When I first started training dogs 55yrs ago, it was considered a cardinal sin to use food as a reward. The most appropriate tool for motivating and positive reinforcement we were told, was verbal praise, in the form of an effective ‘good sound’. It was stressed to us by our instructors, both in the police, and the military, that dogs must work to please us, its pack leader, and NOT to please itself. 

The logic behind this was simple. Any correction for disobedience, or any reward (positive reinforcement) for compliance, MUST take place at the exact moment of the act. Thus, when working any dog from a distance, it is just not possible to use food as an effective instant reward.

Thus, all control from a distance, has to be done using commands or a whistle, interwoven with good sounds (praise) or bad sounds (correction) to work the dog in the most effective manner. Any shepherd or policeman working their dogs will confirm this. In any case, having food around when working a dog can become a serious distraction.  A great example of this, is when people send their dog away to a target which contains a hidden favourite comfort toy/article or yes, even food.  In this way, they send the wrong message to their dog from the very beginning.  IE rather than go forward to that article and lie down on command, the dog starts associating the send away command with a game of running to a target to find a toy or food. Then the games begin when it won’t lie down.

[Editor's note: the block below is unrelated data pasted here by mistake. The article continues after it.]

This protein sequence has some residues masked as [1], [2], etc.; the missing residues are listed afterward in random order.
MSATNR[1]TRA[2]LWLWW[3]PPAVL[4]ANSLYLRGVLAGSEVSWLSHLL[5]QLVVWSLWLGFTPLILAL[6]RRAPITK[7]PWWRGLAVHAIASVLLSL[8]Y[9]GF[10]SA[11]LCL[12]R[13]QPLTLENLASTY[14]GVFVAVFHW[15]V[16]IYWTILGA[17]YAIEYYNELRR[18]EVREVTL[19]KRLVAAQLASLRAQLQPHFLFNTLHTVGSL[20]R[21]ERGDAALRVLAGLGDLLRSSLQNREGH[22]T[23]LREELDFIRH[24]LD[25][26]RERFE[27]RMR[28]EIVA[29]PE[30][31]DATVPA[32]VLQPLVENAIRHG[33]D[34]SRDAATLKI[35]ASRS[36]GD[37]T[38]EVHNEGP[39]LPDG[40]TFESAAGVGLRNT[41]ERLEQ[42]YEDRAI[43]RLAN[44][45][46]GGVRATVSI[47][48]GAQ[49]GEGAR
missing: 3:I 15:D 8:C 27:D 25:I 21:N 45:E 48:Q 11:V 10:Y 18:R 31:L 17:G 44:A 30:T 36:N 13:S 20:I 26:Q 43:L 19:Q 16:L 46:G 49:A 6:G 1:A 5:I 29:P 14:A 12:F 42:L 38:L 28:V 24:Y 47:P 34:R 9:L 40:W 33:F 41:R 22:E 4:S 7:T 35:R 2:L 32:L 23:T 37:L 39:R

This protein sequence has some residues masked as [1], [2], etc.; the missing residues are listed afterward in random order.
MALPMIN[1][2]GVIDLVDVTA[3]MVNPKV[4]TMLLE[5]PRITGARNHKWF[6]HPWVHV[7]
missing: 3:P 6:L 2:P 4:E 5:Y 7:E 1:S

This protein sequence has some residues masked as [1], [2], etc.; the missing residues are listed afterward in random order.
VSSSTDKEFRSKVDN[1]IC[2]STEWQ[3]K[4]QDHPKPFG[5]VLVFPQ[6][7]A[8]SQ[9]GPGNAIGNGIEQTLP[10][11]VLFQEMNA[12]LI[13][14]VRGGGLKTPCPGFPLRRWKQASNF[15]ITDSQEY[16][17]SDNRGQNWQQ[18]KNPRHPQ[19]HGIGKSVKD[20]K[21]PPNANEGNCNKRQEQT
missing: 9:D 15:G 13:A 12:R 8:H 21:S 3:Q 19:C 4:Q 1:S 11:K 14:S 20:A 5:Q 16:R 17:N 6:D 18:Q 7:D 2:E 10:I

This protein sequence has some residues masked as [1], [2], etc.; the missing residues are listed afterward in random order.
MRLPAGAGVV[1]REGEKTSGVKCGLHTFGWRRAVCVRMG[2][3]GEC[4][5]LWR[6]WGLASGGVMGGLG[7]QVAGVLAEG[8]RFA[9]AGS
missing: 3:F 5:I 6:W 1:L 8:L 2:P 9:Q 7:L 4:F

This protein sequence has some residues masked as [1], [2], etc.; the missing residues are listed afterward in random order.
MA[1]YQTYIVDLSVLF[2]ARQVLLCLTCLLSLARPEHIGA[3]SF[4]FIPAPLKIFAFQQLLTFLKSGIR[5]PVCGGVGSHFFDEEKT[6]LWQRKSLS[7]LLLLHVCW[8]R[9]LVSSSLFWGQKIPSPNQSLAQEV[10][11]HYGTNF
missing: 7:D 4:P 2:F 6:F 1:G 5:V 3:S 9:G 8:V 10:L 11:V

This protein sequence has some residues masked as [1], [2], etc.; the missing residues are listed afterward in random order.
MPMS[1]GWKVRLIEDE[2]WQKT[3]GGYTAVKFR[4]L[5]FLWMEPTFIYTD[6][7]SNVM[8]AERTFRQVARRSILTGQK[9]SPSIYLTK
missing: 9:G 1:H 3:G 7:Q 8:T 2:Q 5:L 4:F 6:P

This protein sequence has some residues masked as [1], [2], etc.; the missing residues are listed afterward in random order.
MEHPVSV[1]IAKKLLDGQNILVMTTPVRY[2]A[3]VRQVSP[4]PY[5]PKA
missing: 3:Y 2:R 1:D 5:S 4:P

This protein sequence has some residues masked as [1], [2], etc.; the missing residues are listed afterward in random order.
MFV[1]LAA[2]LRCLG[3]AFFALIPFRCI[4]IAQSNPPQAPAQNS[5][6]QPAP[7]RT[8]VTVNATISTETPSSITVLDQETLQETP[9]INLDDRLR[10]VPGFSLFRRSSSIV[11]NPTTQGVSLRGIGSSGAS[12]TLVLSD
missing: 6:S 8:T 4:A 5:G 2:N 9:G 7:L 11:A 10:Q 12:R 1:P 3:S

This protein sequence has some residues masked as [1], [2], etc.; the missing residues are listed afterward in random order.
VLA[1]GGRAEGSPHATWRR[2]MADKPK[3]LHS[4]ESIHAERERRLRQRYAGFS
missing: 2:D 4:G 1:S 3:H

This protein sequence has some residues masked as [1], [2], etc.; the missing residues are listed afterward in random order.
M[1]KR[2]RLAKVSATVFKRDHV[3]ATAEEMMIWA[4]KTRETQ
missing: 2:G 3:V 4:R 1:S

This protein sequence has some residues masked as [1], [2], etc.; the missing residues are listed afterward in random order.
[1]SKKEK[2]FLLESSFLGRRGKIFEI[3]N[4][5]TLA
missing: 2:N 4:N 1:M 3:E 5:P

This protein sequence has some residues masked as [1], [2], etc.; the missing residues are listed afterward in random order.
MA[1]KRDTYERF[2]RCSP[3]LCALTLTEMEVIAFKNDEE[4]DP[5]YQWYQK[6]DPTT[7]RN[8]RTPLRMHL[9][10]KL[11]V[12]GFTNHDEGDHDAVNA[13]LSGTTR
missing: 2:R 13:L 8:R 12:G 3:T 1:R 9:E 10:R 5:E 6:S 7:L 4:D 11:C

Another problem with continuously using food as a reward for some, is that it greatly complicates food refusal training for working trials tests. 

However, having said all that, I have learned over the years, that the use of food, in the very initial stages of close up training of a puppy, or any new dog, can help get the penny to drop, and progress can be made much more quickly than voice praise alone.  BUT, it is essential to accompany such food rewards WITH voice praise (the good sound and a loving pat/stroke) at exactly the same time. Then gradually wean the dog off the treat as soon as possible, eventually only using ones voice/good sound. So, to put it slightly differently, we are using the food to teach the dog the value of pure voice praise.  This is known as operant conditioning. After all, even for a domestic dog, one can’t keep carrying around a bag of treats to reward Bonzo every time we call him or give him an instruction. The voice praise should do this.

Some even advocate the use of something called a hand held ‘clicker, but that makes no sense to me, as any dog worth its salt, should respond to praise from their masters voice rather than some inanimate clicking noise. Thus, a clicker is just another unnecessary object to have to hold and carry around, when the voice is there any time one needs it. 

So yes, for any new dog or puppy, I use food with my voice to teach basic control exercises such as the come (recall), the sit, down, stand by the handler, and perhaps even the heel, turnings at the halt and the finish. BUT gradually, I dispense with the food and rely on praise as soon as I can.

This does not necessarily mean I can’t reward my dog at the end of a particularly successful heel course, track, area search or agility course by giving a treat, with extra praise, or even some ball throwing fun and games. I much prefer the latter. 

Of course, when one visits a circus, one will see treats being offered almost every time the animals perform a trick. This is also true with the big cats. Those long guide sticks used by lion and tiger handlers do in fact have a small tit bit on the end.  Far too risky to offer treats by hand!!  But the biggest difference in a circus act, is that the animals are not actually being worked like, for example, a police dog on the job. They are performing tricks for the crowd, with food as the main motivator. Even those happy poodles are just performing, rather than working.